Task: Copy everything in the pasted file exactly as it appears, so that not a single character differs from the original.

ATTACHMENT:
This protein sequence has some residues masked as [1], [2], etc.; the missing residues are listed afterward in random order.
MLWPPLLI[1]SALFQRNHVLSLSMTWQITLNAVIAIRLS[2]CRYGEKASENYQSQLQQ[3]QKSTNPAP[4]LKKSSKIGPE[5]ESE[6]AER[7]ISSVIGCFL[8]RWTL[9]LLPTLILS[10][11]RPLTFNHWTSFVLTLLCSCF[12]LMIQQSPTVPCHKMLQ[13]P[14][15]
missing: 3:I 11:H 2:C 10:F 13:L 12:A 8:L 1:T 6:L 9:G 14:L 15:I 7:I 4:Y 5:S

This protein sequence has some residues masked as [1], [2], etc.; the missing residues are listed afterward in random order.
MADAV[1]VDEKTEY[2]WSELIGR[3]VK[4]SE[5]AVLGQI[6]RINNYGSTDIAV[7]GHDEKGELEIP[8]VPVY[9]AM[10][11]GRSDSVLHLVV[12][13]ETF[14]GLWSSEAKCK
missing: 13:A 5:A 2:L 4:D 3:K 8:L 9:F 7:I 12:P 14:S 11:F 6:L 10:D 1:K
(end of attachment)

This protein sequence has some residues masked as [1], [2], etc.; the missing residues are listed afterward in random order.
MLWPPLLI[1]SALFQRNHVLSLSMTWQITLNAVIAIRLS[2]CRYGEKASENYQSQLQQ[3]QKSTNPAP[4]LKKSSKIGPE[5]ESE[6]AER[7]ISSVIGCFL[8]RWTL[9]LLPTLILS[10][11]RPLTFNHWTSFVLTLLCSCF[12]LMIQQSPTVPCHKMLQ[13]P[14][15]
missing: 3:I 11:H 2:C 10:F 13:L 12:A 8:L 1:T 6:L 9:G 14:L 15:I 7:I 4:Y 5:S

This protein sequence has some residues masked as [1], [2], etc.; the missing residues are listed afterward in random order.
MADAV[1]VDEKTEY[2]WSELIGR[3]VK[4]SE[5]AVLGQI[6]RINNYGSTDIAV[7]GHDEKGELEIP[8]VPVY[9]AM[10][11]GRSDSVLHLVV[12][13]ETF[14]GLWSSEAKCK
missing: 13:A 5:A 2:L 4:D 3:K 8:L 9:F 7:I 12:P 14:S 11:F 6:L 10:D 1:K